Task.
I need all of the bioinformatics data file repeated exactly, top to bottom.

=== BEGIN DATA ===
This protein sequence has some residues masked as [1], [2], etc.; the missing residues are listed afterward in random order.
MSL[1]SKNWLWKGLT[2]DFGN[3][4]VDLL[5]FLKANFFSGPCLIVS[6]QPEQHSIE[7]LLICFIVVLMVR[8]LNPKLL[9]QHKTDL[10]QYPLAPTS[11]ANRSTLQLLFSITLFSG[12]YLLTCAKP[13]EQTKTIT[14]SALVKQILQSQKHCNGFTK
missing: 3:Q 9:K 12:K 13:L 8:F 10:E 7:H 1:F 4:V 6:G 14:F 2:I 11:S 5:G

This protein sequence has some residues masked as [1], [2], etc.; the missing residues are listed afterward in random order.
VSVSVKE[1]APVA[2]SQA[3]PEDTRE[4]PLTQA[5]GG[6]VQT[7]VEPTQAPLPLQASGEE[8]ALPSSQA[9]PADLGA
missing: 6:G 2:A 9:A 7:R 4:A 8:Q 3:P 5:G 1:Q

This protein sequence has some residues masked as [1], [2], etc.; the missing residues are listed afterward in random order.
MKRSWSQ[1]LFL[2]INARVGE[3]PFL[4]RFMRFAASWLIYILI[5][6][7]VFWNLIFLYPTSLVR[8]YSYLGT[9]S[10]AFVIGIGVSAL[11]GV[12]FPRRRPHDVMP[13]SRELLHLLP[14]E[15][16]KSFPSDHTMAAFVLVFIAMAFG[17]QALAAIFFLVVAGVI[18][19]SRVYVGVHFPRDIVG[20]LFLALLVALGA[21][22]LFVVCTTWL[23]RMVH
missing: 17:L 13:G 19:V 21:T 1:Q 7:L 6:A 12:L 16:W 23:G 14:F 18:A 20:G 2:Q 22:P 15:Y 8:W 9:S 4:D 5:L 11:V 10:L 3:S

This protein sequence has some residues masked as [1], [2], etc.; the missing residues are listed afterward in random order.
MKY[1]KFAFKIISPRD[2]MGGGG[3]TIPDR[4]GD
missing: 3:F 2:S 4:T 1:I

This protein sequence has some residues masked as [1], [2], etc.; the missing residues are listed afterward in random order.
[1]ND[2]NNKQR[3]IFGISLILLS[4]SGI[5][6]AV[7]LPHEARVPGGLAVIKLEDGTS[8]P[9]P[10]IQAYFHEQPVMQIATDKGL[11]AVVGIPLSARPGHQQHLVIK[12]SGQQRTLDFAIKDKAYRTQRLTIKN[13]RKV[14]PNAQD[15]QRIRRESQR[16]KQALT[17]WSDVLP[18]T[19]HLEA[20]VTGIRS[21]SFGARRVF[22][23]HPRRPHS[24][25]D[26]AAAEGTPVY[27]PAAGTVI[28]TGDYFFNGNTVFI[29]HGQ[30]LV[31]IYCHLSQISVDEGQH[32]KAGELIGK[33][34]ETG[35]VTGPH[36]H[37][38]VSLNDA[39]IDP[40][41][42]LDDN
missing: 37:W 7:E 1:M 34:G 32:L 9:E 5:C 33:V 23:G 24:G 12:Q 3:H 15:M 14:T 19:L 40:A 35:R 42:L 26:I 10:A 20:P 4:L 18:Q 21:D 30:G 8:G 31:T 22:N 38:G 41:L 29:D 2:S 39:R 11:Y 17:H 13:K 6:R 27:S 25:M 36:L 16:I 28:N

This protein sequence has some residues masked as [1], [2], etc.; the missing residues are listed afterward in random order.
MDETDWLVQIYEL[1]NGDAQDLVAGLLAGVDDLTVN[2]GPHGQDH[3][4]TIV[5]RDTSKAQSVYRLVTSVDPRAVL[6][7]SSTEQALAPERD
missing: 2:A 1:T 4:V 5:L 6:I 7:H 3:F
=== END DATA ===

This protein sequence has some residues masked as [1], [2], etc.; the missing residues are listed afterward in random order.
MSL[1]SKNWLWKGLT[2]DFGN[3][4]VDLL[5]FLKANFFSGPCLIVS[6]QPEQHSIE[7]LLICFIVVLMVR[8]LNPKLL[9]QHKTDL[10]QYPLAPTS[11]ANRSTLQLLFSITLFSG[12]YLLTCAKP[13]EQTKTIT[14]SALVKQILQSQKHCNGFTK
missing: 3:Q 9:K 12:K 13:L 8:F 10:E 7:H 1:F 4:V 6:G 14:F 2:I 11:S 5:G

This protein sequence has some residues masked as [1], [2], etc.; the missing residues are listed afterward in random order.
VSVSVKE[1]APVA[2]SQA[3]PEDTRE[4]PLTQA[5]GG[6]VQT[7]VEPTQAPLPLQASGEE[8]ALPSSQA[9]PADLGA
missing: 6:G 2:A 9:A 7:R 4:A 8:Q 3:P 5:G 1:Q

This protein sequence has some residues masked as [1], [2], etc.; the missing residues are listed afterward in random order.
MKRSWSQ[1]LFL[2]INARVGE[3]PFL[4]RFMRFAASWLIYILI[5][6][7]VFWNLIFLYPTSLVR[8]YSYLGT[9]S[10]AFVIGIGVSAL[11]GV[12]FPRRRPHDVMP[13]SRELLHLLP[14]E[15][16]KSFPSDHTMAAFVLVFIAMAFG[17]QALAAIFFLVVAGVI[18][19]SRVYVGVHFPRDIVG[20]LFLALLVALGA[21][22]LFVVCTTWL[23]RMVH
missing: 17:L 13:G 19:V 21:T 1:Q 7:L 6:A 12:L 16:W 23:G 14:F 18:A 20:G 2:Q 22:P 15:Y 8:W 9:S 4:D 5:L 11:V 10:L 3:S

This protein sequence has some residues masked as [1], [2], etc.; the missing residues are listed afterward in random order.
MKY[1]KFAFKIISPRD[2]MGGGG[3]TIPDR[4]GD
missing: 3:F 2:S 4:T 1:I

This protein sequence has some residues masked as [1], [2], etc.; the missing residues are listed afterward in random order.
[1]ND[2]NNKQR[3]IFGISLILLS[4]SGI[5][6]AV[7]LPHEARVPGGLAVIKLEDGTS[8]P[9]P[10]IQAYFHEQPVMQIATDKGL[11]AVVGIPLSARPGHQQHLVIK[12]SGQQRTLDFAIKDKAYRTQRLTIKN[13]RKV[14]PNAQD[15]QRIRRESQR[16]KQALT[17]WSDVLP[18]T[19]HLEA[20]VTGIRS[21]SFGARRVF[22][23]HPRRPHS[24][25]D[26]AAAEGTPVY[27]PAAGTVI[28]TGDYFFNGNTVFI[29]HGQ[30]LV[31]IYCHLSQISVDEGQH[32]KAGELIGK[33][34]ETG[35]VTGPH[36]H[37][38]VSLNDA[39]IDP[40][41][42]LDDN
missing: 37:W 7:E 1:M 34:G 32:L 9:E 5:C 33:V 23:G 24:G 12:Q 3:H 15:M 14:T 19:L 40:A 35:R 42:L 26:I 10:A 20:P 4:L 18:Q 21:D 30:G 8:G 31:T 22:N 38:G 41:L 29:D 2:S 39:R 11:Y 17:H 13:K 6:R 27:S 25:M 36:L 16:I 28:N

This protein sequence has some residues masked as [1], [2], etc.; the missing residues are listed afterward in random order.
MDETDWLVQIYEL[1]NGDAQDLVAGLLAGVDDLTVN[2]GPHGQDH[3][4]TIV[5]RDTSKAQSVYRLVTSVDPRAVL[6][7]SSTEQALAPERD
missing: 2:A 1:T 4:V 5:L 6:I 7:H 3:F